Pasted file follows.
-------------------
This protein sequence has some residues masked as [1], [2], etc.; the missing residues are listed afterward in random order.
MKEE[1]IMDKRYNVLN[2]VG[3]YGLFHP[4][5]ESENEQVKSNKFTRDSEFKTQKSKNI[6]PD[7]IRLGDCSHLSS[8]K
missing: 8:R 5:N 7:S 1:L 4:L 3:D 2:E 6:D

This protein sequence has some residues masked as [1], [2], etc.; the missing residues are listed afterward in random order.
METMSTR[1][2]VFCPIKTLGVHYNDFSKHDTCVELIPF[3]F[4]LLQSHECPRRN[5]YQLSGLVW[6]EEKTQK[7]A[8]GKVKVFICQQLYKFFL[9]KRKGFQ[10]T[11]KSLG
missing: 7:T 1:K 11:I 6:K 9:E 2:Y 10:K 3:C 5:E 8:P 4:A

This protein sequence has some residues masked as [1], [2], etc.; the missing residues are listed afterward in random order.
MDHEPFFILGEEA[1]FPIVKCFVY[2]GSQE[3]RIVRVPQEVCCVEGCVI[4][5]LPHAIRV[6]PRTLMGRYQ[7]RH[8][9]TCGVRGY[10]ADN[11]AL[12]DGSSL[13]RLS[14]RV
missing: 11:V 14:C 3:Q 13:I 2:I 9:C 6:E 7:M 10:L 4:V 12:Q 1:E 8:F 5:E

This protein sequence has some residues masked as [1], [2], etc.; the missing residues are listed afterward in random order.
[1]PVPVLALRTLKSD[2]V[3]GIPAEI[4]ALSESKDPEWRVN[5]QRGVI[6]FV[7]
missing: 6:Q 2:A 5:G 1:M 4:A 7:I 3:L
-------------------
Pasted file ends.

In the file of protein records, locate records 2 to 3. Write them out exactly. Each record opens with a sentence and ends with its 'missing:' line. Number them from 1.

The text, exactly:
This protein sequence has some residues masked as [1], [2], etc.; the missing residues are listed afterward in random order.
METMSTR[1][2]VFCPIKTLGVHYNDFSKHDTCVELIPF[3]F[4]LLQSHECPRRN[5]YQLSGLVW[6]EEKTQK[7]A[8]GKVKVFICQQLYKFFL[9]KRKGFQ[10]T[11]KSLG
missing: 7:T 1:K 11:I 6:K 9:E 2:Y 10:K 3:C 5:E 8:P 4:A

This protein sequence has some residues masked as [1], [2], etc.; the missing residues are listed afterward in random order.
MDHEPFFILGEEA[1]FPIVKCFVY[2]GSQE[3]RIVRVPQEVCCVEGCVI[4][5]LPHAIRV[6]PRTLMGRYQ[7]RH[8][9]TCGVRGY[10]ADN[11]AL[12]DGSSL[13]RLS[14]RV
missing: 11:V 14:C 3:Q 13:I 2:I 9:C 6:E 7:M 10:L 4:V 12:Q 1:E 8:F 5:E